From choosing local goods over packaged imports to carrying reusable water bottles and bags, there are many ways in which we all can contribute to make our holidays greener and – ultimately – help create better places to live in, and better places to visit.
For the past ten years, the team at Soria Moria Boutique Hotel in Siem Reap, Cambodia, have been welcoming guests from all over the world. Whether it’s staying guests, local project partners or the wonderful members of staff, people have always been at the heart of Soria Moria’s business model.
My first trip to Cambodia was in 2007 when I came to run a guesthouse a bit outside the charming town of Siem Reap. It was a small guesthouse with a strong focus on Responsible Tourism and I was intrigued by the concept. The management and staff at the guesthouse worked closely with local community projects and hired local staff, drivers and guides. The staff all received plenty of training, had good working conditions, fair salaries and flexible working hours to enable them to continue their education – something of which was organised and sponsored by the guesthouse.
Showcasing Khmer cooking delights is hard, but I’ll try…
First off, I would say Fish Amok served in banana leaves is the most traditional and popular dish to be found throughout the country. It’s an easy dish to make providing you have the right ingredients: white fish (I don’t think it really matters which one), fish sauce, sugar, salt, pepper, coconut milk, lemon grass, nhor leaves, galangal, turmeric, garlic, shallots and, of course, chillies! Although not really a spicy dish, it’s a creamy mix which mixed altogether and steamed tastes fantastic.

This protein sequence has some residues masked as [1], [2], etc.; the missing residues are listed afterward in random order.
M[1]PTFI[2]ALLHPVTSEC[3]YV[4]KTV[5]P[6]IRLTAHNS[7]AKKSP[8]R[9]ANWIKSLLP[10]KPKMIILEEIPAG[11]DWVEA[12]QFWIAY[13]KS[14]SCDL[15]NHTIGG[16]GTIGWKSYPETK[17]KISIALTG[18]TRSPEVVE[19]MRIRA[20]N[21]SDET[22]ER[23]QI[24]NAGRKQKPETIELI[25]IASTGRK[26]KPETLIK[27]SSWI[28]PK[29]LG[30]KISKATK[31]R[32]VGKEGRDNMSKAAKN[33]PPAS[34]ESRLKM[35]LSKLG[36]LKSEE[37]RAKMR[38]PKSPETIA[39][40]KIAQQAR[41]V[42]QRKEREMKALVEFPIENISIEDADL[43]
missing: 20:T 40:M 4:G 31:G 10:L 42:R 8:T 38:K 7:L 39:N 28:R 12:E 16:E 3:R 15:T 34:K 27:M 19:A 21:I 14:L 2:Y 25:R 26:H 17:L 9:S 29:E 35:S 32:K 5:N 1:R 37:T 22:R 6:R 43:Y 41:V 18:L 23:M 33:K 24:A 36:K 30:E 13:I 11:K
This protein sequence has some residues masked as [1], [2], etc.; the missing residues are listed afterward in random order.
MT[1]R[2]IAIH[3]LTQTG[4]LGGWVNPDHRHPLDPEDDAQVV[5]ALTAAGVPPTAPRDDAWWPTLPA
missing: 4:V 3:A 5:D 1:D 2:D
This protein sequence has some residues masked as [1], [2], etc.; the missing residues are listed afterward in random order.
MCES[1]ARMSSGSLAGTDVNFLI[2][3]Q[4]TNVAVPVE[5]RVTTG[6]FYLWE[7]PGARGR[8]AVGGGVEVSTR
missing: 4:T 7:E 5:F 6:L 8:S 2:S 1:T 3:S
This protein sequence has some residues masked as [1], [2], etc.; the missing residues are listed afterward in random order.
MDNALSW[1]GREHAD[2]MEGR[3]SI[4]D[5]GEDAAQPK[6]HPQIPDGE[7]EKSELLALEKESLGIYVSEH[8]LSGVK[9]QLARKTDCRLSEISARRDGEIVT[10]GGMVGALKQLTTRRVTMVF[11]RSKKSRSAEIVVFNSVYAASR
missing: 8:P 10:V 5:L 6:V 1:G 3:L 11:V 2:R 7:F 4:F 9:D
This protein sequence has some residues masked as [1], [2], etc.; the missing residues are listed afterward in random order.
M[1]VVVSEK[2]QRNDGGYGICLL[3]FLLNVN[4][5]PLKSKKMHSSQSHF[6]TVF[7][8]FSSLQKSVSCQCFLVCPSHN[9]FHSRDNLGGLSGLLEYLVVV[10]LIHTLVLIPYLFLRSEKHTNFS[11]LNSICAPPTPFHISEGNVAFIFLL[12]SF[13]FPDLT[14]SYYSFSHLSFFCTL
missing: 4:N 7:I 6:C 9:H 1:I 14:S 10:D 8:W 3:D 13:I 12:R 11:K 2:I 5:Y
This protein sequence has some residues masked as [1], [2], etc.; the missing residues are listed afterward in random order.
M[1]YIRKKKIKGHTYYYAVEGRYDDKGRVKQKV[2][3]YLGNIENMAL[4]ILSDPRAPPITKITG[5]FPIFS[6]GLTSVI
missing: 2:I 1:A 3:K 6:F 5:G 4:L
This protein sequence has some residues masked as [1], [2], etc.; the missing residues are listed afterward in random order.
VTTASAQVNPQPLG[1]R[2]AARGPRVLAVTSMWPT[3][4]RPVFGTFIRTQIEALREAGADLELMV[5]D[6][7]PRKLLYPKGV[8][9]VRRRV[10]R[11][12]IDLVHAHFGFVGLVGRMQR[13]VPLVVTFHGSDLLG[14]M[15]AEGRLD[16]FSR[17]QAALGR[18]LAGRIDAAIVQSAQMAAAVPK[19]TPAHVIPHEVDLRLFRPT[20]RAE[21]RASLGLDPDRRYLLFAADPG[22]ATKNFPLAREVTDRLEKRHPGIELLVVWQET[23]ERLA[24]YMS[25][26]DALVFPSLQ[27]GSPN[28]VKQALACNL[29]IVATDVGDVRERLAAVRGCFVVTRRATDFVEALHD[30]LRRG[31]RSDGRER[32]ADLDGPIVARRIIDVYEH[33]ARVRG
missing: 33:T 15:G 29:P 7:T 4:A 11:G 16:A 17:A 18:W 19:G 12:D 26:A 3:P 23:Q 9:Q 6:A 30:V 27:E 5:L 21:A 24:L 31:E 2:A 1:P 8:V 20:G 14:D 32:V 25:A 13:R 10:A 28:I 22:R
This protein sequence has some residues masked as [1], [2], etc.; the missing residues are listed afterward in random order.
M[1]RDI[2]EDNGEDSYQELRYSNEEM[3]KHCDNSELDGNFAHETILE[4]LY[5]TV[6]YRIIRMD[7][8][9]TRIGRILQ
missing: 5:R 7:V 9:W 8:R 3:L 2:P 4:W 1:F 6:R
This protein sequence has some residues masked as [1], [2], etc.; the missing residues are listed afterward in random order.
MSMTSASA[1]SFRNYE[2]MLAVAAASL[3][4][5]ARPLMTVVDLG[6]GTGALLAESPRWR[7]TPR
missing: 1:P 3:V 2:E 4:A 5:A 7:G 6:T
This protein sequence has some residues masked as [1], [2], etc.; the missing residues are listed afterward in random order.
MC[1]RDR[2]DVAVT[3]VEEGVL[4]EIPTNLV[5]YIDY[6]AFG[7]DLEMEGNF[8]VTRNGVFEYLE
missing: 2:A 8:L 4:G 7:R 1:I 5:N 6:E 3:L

As the first employee-owned hotel in Cambodia, the team at Soria Moria has won many prestigious accolades and we are proud to work to work with the local management and staff in continuously trying to improve the ‘Soria Moria Experience’ for guests, staff and local community alike.
The staff have an interesting story to tell too, and if you have the time during your stay they are more than happy to share it with you!
Here’s an introduction to some of the staff you might meet during your stay.
In my experience, many hoteliers do it simply because they want to do it, and being a responsible hotelier also seems to make good business sense. If people are passionate about something, then it shows in everything they do and makes for an all round great stay – and you can even make a positive difference to the local communities where you travel too.
Have you ever wondered where your friendly receptionist learnt how to beam that warm Cambodian smile? How the chatty barman learnt to speak impeccable English or why your fresh bread tastes so good? It’s not by coincidence…